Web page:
The Expanse made the news last year after its cancellation on the SyFy channel led to massive protests and rallies from fans who wanted more. Their pleas were so convincing that Amazon picked up the show, released it on Prime, and started work on Season 4. Comparisons between the Expanse and Firefly, one of my personal all-time favorite space operas, coupled with its newfound accessibility to us non-cable folks encouraged me to give it a shot. I was not disappointed. In fact, after watching all three currently available seasons in just a few weeks (no small feat for a parent of three little ones), I believe that The Expanse has surpassed Firefly and even (dare I say it?) Battlestar Galactica in the pantheon of epic SyFy channel originals.
The Expanse takes place three hundred years from now in a future where humankind has populated the far reaches of our solar system, thanks to a series of technological breakthroughs in “high-g” space travel. The United Nations controls Earth and “Luna” while Mars is under the governance of an independent military coalition. The outer reaches of the system (referred to as “the Belt”) consists of a series of asteroids and space stations operating on artificial spin gravity. The Earth and Mars depend on the Belt for resources while “Belters” are treated as second-class citizens by the “inners”. Season 1 centers around three distinct storylines that respectively follow a cop in one of the largest belt stations, the crew of a deep space ice freighter, and a high-ranking Earth diplomat as they independently discover evidence of an unfathomable plot to destroy the solar system’s fragile peace. It turns out to run so much deeper than any of them could have possibly imagined.
The show accelerates you into a “high-g burn” from the start of episode one and never really lays off the juice thereafter. BSG, for all its glorious moments, suffered from some pretty lame episodes and character inconsistencies (like Lee’s sudden “you never let me fulfill my dream of being a lawyer, dad” moment), but no episode of The Expanse is wasted on such side plots and trivialities. Everything builds towards major epiphanies that aren’t dragged out indefinitely (like in Lost), but instead brought to fruition within the scope of seasons or even half seasons and then turn into bigger questions and realizations which keep you coming back for more. In fact, at the end of Season 3, my wife and I felt like the whole first three seasons, for all they accomplished, played like a prologue leading up to an even greater space adventure in the seasons to follow.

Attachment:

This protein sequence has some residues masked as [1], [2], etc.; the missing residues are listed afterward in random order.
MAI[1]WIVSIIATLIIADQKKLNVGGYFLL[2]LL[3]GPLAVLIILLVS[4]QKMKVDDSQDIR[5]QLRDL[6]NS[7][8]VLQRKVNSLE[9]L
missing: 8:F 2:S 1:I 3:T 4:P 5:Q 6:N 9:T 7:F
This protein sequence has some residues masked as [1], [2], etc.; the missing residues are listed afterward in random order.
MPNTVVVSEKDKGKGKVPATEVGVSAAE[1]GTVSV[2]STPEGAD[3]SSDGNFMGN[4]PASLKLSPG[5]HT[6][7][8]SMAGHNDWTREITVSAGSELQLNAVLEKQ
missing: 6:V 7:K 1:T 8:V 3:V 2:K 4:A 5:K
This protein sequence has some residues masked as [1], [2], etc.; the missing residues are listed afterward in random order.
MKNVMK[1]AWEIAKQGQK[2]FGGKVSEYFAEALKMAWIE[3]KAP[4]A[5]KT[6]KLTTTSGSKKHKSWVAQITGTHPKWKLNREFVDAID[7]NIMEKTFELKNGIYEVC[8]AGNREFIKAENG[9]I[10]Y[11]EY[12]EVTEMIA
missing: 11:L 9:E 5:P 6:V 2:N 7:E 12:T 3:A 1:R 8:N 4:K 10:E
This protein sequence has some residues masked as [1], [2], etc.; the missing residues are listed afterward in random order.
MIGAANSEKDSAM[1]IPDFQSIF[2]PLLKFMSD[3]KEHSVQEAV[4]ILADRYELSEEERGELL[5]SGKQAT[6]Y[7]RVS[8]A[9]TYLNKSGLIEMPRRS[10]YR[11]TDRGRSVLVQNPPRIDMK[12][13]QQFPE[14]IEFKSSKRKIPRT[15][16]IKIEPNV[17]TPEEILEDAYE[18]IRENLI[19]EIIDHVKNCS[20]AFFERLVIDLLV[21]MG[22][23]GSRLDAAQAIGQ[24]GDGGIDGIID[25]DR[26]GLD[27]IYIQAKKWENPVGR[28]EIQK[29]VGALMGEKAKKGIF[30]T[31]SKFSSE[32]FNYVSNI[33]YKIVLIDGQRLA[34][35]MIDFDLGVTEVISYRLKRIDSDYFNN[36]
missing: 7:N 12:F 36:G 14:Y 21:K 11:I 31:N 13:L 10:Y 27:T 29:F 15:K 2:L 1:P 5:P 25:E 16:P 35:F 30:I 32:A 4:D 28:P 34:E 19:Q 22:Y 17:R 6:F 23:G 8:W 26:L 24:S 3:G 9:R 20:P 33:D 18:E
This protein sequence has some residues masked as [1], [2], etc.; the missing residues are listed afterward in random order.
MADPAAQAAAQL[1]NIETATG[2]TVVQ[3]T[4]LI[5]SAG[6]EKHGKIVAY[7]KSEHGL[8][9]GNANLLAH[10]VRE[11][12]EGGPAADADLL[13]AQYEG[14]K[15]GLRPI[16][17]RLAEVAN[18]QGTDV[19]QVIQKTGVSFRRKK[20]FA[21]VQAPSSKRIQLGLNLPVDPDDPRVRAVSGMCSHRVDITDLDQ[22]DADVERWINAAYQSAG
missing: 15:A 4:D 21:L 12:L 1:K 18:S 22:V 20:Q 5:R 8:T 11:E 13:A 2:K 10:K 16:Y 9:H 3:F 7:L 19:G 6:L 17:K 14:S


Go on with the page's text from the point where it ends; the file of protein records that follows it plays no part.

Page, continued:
Underlying the compelling storyline is a charismatic and well-cast group of actors whose chemistry on screen is reminiscent of the Firefly cast at times. The Tarantino-esque convergent storylines woven throughout the show merge in extremely satisfying fashion throughout the series. New characters are introduced with purpose and have important roles to play in driving the overarching plot towards its objectives. Even for sci-fi skeptics (like my wife), the characters and political backdrop of the Earth-Mars-Belter coalition will draw you in and force you to imagine what the future could be like…and whether it is the future we want to build towards or not.